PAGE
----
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Mormonism and racial issues/Brigham Young/Race mixing punishable by death
19th century Mormons on the subject of race mixing
Question: Did Brigham Young say that race mixing was punishable by death?
Brigham Young said that race mixing was punishable by death
First, yes, Brigham Young did makes statements to this effect. It was a complex issues (after all, laws against interracial marriage still existed in a number of states until June of 1967 (Utah was not one of them), when the Supreme Court finally argued that they were unconstitutional - a hundred years after some of Brigham Young's comments). President Young's views were connected to his views on priesthood and sealings, they were affected by his own cultural upbringing, and they were affected by changes that happened in the late 1840s. Among these was the challenge of black men actually marrying white women in the Church, and the stir this caused among certain groups of Church membership. While there were a couple of instances where violence actually happened (and several cases of interracial marriage),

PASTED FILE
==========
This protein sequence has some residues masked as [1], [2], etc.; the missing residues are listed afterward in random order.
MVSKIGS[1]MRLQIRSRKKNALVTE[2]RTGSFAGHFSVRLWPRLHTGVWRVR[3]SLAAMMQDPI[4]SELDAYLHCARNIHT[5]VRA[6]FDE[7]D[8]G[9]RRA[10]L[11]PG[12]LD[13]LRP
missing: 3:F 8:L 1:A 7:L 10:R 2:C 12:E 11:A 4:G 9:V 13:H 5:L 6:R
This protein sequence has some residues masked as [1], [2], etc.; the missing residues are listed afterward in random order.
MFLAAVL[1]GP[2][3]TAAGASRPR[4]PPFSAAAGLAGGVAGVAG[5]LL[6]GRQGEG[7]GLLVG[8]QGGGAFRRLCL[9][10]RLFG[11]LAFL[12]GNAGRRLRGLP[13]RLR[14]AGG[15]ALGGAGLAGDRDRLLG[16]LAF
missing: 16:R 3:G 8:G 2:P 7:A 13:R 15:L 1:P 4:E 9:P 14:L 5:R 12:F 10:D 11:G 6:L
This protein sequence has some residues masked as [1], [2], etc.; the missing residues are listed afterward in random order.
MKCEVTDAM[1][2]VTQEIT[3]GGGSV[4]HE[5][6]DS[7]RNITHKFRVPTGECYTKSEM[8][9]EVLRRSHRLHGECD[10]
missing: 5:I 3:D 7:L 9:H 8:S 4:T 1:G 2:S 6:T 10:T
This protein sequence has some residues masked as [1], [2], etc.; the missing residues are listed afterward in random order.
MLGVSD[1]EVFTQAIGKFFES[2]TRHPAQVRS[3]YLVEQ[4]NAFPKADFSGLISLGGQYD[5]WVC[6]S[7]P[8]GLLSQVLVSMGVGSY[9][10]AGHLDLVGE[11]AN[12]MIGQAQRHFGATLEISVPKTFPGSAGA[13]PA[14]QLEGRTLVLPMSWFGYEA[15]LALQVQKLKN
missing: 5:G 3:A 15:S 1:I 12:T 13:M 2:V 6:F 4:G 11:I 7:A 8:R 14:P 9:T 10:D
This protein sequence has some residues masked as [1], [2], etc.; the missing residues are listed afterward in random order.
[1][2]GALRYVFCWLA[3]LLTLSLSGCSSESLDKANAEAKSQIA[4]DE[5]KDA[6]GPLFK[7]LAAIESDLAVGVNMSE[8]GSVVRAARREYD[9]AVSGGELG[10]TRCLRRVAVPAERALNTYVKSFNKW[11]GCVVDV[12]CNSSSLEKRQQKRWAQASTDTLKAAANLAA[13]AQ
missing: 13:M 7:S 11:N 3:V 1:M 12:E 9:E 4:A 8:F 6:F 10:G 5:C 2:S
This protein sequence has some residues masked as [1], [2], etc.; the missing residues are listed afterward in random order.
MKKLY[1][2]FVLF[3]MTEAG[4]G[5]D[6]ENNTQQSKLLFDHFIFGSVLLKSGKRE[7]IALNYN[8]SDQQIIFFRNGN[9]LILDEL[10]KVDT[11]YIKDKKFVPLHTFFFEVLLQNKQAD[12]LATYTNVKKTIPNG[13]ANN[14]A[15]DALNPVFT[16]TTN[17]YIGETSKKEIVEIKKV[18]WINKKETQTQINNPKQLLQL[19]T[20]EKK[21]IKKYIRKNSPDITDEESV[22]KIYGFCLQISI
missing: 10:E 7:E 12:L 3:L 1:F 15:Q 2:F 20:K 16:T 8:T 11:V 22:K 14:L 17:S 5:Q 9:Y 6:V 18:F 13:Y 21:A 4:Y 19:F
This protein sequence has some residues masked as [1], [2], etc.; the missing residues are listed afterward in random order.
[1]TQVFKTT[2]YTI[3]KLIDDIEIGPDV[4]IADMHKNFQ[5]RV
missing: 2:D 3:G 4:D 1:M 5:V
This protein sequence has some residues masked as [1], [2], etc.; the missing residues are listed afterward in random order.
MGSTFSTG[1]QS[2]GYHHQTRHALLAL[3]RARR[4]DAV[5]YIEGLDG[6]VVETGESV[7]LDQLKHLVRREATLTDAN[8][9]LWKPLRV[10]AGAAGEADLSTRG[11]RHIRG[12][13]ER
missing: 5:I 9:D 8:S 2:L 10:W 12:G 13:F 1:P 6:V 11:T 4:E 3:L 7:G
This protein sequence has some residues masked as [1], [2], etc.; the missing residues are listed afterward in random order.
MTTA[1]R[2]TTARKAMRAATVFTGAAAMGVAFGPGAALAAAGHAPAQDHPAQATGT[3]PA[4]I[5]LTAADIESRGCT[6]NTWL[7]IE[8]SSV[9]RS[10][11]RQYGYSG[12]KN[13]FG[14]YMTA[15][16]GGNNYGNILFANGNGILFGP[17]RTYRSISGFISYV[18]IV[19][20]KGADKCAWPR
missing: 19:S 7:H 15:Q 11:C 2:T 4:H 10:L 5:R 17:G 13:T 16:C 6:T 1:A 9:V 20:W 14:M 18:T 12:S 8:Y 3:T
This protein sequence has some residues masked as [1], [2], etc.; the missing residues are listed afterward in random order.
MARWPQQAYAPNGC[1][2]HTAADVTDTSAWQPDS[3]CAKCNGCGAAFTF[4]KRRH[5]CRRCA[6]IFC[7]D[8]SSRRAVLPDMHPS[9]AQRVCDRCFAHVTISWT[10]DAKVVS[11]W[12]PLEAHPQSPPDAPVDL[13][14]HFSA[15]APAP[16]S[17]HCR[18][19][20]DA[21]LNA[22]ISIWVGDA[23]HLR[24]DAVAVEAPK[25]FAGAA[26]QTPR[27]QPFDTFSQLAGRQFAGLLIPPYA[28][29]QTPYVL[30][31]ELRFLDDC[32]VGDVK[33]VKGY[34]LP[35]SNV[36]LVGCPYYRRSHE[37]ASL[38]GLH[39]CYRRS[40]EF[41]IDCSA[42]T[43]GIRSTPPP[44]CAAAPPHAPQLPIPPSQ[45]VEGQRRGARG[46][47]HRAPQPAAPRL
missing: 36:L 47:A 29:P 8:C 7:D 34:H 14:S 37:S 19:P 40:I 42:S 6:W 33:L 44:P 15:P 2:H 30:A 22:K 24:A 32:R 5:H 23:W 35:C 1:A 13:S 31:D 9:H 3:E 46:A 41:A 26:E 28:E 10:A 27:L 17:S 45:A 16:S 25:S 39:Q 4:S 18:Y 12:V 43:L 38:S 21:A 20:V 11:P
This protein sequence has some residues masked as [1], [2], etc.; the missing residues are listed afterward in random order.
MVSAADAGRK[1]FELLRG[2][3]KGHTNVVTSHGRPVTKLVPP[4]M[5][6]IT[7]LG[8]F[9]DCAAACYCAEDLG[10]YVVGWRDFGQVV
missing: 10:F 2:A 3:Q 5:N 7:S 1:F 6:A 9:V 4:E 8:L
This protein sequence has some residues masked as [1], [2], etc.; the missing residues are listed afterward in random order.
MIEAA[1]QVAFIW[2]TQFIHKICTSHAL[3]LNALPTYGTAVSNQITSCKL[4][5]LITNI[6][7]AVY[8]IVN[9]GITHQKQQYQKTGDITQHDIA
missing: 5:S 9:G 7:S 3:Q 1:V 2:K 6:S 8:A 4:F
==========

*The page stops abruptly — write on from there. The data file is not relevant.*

Brigham Young didn't ever actually try to have someone killed for doing this, and this was typical of Young's over the top rhetoric that he used from time to time at the pulpit
Brigham Young didn't ever actually try to have someone killed for doing this, and we assume that some of this (although based in racist attitudes that were prevalent in American society and held by Brigham Young) was typical of Young's over the top rhetoric that he used from time to time at the pulpit for effect.
Gospel Topics, (2013)
Today, the Church disavows the theories advanced in the past that black skin is a sign of divine disfavor or curse, or that it reflects actions in a premortal life; that mixed-race marriages are a sin; or that blacks or people of any other race or ethnicity are inferior in any way to anyone else. Church leaders today unequivocally condemn all racism, past and present, in any form.
The Church proclaims that redemption through Jesus Christ is available to the entire human family on the conditions God has prescribed. It affirms that God is “no respecter of persons”24 and emphatically declares that anyone who is righteous—regardless of race—is favored of Him. The teachings of the Church in relation to God’s children are epitomized by a verse in the second book of Nephi: “[The Lord] denieth none that cometh unto him, black and white, bond and free, male and female; . . . all are alike unto God, both Jew and Gentile.
Since that day in 1978, the Church has looked to the future, as membership among Africans, African Americans and others of African descent has continued to grow rapidly. While Church records for individual members do not indicate an individual’s race or ethnicity, the number of Church members of African descent is now in the hundreds of thousands.